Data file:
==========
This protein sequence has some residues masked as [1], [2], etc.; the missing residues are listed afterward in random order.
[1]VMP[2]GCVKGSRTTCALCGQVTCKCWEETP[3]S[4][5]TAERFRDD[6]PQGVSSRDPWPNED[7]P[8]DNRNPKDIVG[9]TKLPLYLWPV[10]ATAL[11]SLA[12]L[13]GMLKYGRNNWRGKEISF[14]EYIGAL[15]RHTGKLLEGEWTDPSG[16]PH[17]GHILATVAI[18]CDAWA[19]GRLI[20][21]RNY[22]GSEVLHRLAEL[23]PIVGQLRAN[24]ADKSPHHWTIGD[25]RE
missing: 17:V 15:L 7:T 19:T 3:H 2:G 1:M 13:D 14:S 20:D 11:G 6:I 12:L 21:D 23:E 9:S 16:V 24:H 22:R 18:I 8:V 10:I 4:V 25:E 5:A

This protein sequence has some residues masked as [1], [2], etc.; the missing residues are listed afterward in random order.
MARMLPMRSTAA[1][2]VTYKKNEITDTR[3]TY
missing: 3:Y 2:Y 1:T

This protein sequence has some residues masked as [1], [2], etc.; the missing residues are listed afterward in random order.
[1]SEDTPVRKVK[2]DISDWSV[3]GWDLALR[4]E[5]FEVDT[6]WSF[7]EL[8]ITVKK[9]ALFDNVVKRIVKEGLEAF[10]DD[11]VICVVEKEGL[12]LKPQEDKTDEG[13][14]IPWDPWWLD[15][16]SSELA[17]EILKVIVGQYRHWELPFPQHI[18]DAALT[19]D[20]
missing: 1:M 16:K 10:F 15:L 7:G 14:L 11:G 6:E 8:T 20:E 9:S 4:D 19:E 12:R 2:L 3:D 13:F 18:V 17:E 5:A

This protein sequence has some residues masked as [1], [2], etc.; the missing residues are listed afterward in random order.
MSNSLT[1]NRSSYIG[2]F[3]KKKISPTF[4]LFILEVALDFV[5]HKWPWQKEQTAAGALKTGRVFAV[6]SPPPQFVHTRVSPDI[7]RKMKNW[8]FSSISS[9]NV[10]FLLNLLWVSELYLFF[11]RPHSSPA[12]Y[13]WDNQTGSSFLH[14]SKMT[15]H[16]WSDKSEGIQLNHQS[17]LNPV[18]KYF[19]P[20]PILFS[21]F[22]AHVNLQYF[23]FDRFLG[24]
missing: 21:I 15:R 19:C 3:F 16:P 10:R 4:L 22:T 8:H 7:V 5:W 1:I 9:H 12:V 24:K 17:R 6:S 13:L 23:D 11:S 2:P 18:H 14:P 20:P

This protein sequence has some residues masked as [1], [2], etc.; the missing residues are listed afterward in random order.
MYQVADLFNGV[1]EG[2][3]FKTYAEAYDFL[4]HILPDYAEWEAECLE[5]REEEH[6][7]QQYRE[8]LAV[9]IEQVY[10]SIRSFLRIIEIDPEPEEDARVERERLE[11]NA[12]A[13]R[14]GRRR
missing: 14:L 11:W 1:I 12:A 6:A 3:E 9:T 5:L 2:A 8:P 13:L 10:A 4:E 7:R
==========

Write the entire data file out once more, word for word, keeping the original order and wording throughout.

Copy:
This protein sequence has some residues masked as [1], [2], etc.; the missing residues are listed afterward in random order.
[1]VMP[2]GCVKGSRTTCALCGQVTCKCWEETP[3]S[4][5]TAERFRDD[6]PQGVSSRDPWPNED[7]P[8]DNRNPKDIVG[9]TKLPLYLWPV[10]ATAL[11]SLA[12]L[13]GMLKYGRNNWRGKEISF[14]EYIGAL[15]RHTGKLLEGEWTDPSG[16]PH[17]GHILATVAI[18]CDAWA[19]GRLI[20][21]RNY[22]GSEVLHRLAEL[23]PIVGQLRAN[24]ADKSPHHWTIGD[25]RE
missing: 17:V 15:L 7:T 19:T 3:H 2:G 1:M 13:D 14:S 20:D 11:G 6:I 12:L 21:D 23:E 9:S 16:V 24:H 22:R 18:I 8:V 10:I 4:V 25:E 5:A

This protein sequence has some residues masked as [1], [2], etc.; the missing residues are listed afterward in random order.
MARMLPMRSTAA[1][2]VTYKKNEITDTR[3]TY
missing: 3:Y 2:Y 1:T

This protein sequence has some residues masked as [1], [2], etc.; the missing residues are listed afterward in random order.
[1]SEDTPVRKVK[2]DISDWSV[3]GWDLALR[4]E[5]FEVDT[6]WSF[7]EL[8]ITVKK[9]ALFDNVVKRIVKEGLEAF[10]DD[11]VICVVEKEGL[12]LKPQEDKTDEG[13][14]IPWDPWWLD[15][16]SSELA[17]EILKVIVGQYRHWELPFPQHI[18]DAALT[19]D[20]
missing: 1:M 16:K 10:F 15:L 7:G 14:L 11:G 6:E 8:T 20:E 9:S 4:D 19:E 12:R 2:L 3:D 13:F 18:V 17:E 5:A

This protein sequence has some residues masked as [1], [2], etc.; the missing residues are listed afterward in random order.
MSNSLT[1]NRSSYIG[2]F[3]KKKISPTF[4]LFILEVALDFV[5]HKWPWQKEQTAAGALKTGRVFAV[6]SPPPQFVHTRVSPDI[7]RKMKNW[8]FSSISS[9]NV[10]FLLNLLWVSELYLFF[11]RPHSSPA[12]Y[13]WDNQTGSSFLH[14]SKMT[15]H[16]WSDKSEGIQLNHQS[17]LNPV[18]KYF[19]P[20]PILFS[21]F[22]AHVNLQYF[23]FDRFLG[24]
missing: 21:I 15:R 19:C 3:F 16:P 10:R 4:L 22:T 8:H 7:V 5:W 1:I 9:H 12:V 24:K 17:R 6:S 13:L 23:D 11:S 2:P 18:H 14:P 20:P

This protein sequence has some residues masked as [1], [2], etc.; the missing residues are listed afterward in random order.
MYQVADLFNGV[1]EG[2][3]FKTYAEAYDFL[4]HILPDYAEWEAECLE[5]REEEH[6][7]QQYRE[8]LAV[9]IEQVY[10]SIRSFLRIIEIDPEPEEDARVERERLE[11]NA[12]A[13]R[14]GRRR
missing: 14:L 11:W 1:I 12:A 6:A 3:E 9:T 5:L 2:A 8:P 13:L 10:A 4:E 7:R